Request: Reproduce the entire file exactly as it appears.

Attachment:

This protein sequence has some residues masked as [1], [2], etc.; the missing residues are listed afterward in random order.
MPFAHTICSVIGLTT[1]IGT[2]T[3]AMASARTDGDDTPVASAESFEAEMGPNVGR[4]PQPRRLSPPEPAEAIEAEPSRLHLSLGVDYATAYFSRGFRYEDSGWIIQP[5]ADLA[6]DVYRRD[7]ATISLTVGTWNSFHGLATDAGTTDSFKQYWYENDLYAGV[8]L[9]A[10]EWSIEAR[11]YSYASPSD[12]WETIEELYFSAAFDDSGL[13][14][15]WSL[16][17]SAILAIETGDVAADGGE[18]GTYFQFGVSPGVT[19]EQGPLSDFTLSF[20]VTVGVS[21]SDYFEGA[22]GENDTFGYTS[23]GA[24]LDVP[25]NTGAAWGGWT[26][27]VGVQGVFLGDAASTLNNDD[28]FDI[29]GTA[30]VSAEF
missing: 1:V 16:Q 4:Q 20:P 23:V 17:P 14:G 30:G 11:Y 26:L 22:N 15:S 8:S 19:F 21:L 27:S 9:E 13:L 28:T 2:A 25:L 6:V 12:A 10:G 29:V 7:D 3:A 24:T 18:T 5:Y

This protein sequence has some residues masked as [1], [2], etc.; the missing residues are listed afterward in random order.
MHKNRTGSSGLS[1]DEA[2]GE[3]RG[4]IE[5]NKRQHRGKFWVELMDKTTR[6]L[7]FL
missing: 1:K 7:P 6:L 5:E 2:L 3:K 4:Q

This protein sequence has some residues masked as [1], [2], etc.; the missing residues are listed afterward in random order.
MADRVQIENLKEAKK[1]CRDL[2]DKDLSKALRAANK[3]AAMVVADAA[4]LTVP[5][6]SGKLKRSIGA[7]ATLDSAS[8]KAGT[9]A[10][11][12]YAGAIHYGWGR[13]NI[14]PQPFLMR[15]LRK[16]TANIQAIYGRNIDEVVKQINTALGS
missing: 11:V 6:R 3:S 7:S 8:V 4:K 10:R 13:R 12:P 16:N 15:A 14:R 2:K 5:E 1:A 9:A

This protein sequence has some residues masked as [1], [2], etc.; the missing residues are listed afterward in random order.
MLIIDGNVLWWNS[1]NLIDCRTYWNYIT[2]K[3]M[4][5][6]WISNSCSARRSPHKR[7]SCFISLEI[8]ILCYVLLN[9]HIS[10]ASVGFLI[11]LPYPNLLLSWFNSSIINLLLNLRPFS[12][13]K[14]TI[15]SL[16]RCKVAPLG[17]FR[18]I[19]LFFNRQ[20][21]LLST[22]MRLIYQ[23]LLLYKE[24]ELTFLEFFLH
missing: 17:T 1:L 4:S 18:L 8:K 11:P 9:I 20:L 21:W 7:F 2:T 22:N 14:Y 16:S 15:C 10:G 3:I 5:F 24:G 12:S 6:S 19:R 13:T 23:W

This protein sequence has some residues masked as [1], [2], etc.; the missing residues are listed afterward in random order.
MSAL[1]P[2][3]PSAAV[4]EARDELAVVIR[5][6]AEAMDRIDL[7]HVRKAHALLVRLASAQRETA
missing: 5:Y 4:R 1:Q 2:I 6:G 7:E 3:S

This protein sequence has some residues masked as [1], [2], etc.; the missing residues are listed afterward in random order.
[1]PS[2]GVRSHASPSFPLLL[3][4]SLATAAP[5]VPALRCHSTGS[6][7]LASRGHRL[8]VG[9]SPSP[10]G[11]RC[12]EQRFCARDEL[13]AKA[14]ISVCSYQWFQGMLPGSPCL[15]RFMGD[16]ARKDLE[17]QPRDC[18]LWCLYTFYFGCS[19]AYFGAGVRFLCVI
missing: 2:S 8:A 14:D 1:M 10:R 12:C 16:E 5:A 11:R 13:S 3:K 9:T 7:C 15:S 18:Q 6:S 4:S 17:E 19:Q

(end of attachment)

This protein sequence has some residues masked as [1], [2], etc.; the missing residues are listed afterward in random order.
MPFAHTICSVIGLTT[1]IGT[2]T[3]AMASARTDGDDTPVASAESFEAEMGPNVGR[4]PQPRRLSPPEPAEAIEAEPSRLHLSLGVDYATAYFSRGFRYEDSGWIIQP[5]ADLA[6]DVYRRD[7]ATISLTVGTWNSFHGLATDAGTTDSFKQYWYENDLYAGV[8]L[9]A[10]EWSIEAR[11]YSYASPSD[12]WETIEELYFSAAFDDSGL[13][14][15]WSL[16][17]SAILAIETGDVAADGGE[18]GTYFQFGVSPGVT[19]EQGPLSDFTLSF[20]VTVGVS[21]SDYFEGA[22]GENDTFGYTS[23]GA[24]LDVP[25]NTGAAWGGWT[26][27]VGVQGVFLGDAASTLNNDD[28]FDI[29]GTA[30]VSAEF
missing: 1:V 16:Q 4:Q 20:P 23:V 17:P 14:G 30:G 11:Y 26:L 22:N 15:S 8:S 19:F 21:L 27:S 9:E 13:L 28:T 2:A 25:L 6:V 12:A 10:G 29:V 7:D 3:A 24:T 18:T 5:Y

This protein sequence has some residues masked as [1], [2], etc.; the missing residues are listed afterward in random order.
MHKNRTGSSGLS[1]DEA[2]GE[3]RG[4]IE[5]NKRQHRGKFWVELMDKTTR[6]L[7]FL
missing: 1:K 7:P 6:L 5:E 2:L 3:K 4:Q

This protein sequence has some residues masked as [1], [2], etc.; the missing residues are listed afterward in random order.
MADRVQIENLKEAKK[1]CRDL[2]DKDLSKALRAANK[3]AAMVVADAA[4]LTVP[5][6]SGKLKRSIGA[7]ATLDSAS[8]KAGT[9]A[10][11][12]YAGAIHYGWGR[13]NI[14]PQPFLMR[15]LRK[16]TANIQAIYGRNIDEVVKQINTALGS
missing: 11:V 6:R 3:S 7:S 8:V 4:K 10:R 13:R 12:P 16:N 15:A 14:R 2:K 5:E 1:A 9:A

This protein sequence has some residues masked as [1], [2], etc.; the missing residues are listed afterward in random order.
MLIIDGNVLWWNS[1]NLIDCRTYWNYIT[2]K[3]M[4][5][6]WISNSCSARRSPHKR[7]SCFISLEI[8]ILCYVLLN[9]HIS[10]ASVGFLI[11]LPYPNLLLSWFNSSIINLLLNLRPFS[12][13]K[14]TI[15]SL[16]RCKVAPLG[17]FR[18]I[19]LFFNRQ[20][21]LLST[22]MRLIYQ[23]LLLYKE[24]ELTFLEFFLH
missing: 17:T 1:L 4:S 18:L 8:K 11:P 9:I 20:L 21:W 7:F 2:T 22:N 14:Y 16:S 15:C 10:G 3:I 5:F 24:G 12:S 6:S 19:R 13:T 23:W

This protein sequence has some residues masked as [1], [2], etc.; the missing residues are listed afterward in random order.
MSAL[1]P[2][3]PSAAV[4]EARDELAVVIR[5][6]AEAMDRIDL[7]HVRKAHALLVRLASAQRETA
missing: 5:Y 4:R 1:Q 2:I 6:G 7:E 3:S

This protein sequence has some residues masked as [1], [2], etc.; the missing residues are listed afterward in random order.
[1]PS[2]GVRSHASPSFPLLL[3][4]SLATAAP[5]VPALRCHSTGS[6][7]LASRGHRL[8]VG[9]SPSP[10]G[11]RC[12]EQRFCARDEL[13]AKA[14]ISVCSYQWFQGMLPGSPCL[15]RFMGD[16]ARKDLE[17]QPRDC[18]LWCLYTFYFGCS[19]AYFGAGVRFLCVI
missing: 2:S 8:A 14:D 1:M 10:R 12:C 16:E 5:A 11:R 13:S 3:K 9:T 7:C 15:S 18:Q 6:S 4:S 17:E 19:Q